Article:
Sunday, May 15, 2011

33% of New York suburban residents plan to move out of state within 5 years

A sizeable proportion of New Yorkers, including more than one-third of those under age 30, may soon be sending out change of address notifications, but those new homes will not be in New York State.  According to this NY1/YNN-Marist Poll, 26% of adults in New York State plan to move someplace else in the next five years while 67% say they will stay.  Just 6% are unsure.  Similar proportions of registered voters statewide share this view....
Regionally, about one-third — 33% — of those in the suburbs of New York City, 26% of those upstate, and 24% of New York City residents report they will make their exit....
Of residents who expect to leave New York, more than six in ten — 62% — cite economic reasons like jobs, the cost of living, or taxes.  38%, however, report non-economic reasons such as the proximity to family, overcrowding, quality of life, schools, or retirement as the catalyst.
When I read these statistics I become worried about the prospect of selling my house in the suburbs.  Who will buy my house when I'm ready to sell?

It doesn't surprise me that 74% of suburban registered voters support Governor Cuomo's proposed  2% property tax cap.


  1. Westchester will always see an influx of families with kids because of the schools. Your house is perfect for people with kids. It is all part of the cycle.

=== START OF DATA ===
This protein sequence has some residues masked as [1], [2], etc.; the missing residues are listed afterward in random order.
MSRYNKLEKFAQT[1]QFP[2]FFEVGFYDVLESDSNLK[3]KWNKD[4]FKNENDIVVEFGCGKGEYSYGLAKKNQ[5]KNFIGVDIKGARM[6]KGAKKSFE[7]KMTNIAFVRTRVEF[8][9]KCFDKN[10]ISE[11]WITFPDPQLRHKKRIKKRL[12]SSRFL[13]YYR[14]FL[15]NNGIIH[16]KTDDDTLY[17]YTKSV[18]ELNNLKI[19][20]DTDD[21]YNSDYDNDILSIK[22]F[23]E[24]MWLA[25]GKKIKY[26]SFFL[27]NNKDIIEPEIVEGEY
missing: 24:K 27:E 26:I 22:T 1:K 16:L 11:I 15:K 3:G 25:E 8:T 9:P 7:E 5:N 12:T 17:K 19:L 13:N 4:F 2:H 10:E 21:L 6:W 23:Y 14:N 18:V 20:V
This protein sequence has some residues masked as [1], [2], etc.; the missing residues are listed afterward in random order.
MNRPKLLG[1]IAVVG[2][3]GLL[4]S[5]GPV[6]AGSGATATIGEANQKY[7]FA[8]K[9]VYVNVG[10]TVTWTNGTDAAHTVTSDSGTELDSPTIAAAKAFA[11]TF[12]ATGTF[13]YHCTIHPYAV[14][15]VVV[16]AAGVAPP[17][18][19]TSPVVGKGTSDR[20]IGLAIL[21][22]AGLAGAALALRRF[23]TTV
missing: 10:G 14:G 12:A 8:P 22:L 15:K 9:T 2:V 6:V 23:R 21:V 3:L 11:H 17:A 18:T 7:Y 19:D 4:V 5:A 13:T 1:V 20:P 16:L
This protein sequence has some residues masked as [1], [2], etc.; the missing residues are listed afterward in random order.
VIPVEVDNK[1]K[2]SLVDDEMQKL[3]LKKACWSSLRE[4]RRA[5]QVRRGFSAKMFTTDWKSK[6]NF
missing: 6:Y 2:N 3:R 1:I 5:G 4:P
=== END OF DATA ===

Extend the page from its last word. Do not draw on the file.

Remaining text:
I have a friend who is selling her big Westchester house now that the kids are gone. Where is she moving to? New York City! Lots of people do that.

  2. Well, I don't envision a Detroit-like scenario, but I can see how push back on the high cost of living will place some limits on us. How bad will it get is hard to say.

  3. I honestly don't think it will get bad. I think Westchester and the other burbs have always been like this. Families move in, and keep the costs high. Once the kids are gone, they say, why are we staying here? And they move, to Florida or to Manhattan. Then, when they are really elderly, they come back to Westchester to live with their kids :-)

    The places that are in real trouble are places in the middle of the country with no economic reason for being. My sister lives in a town like that. We lived in another place like that in MA, during the last housing bust. It was terrible. Every house on our street was for sale. Webster was a disaster - terrible schools, too far from Boston to be a bedroom community, tied (or dragged down) by its proximity to Worcester.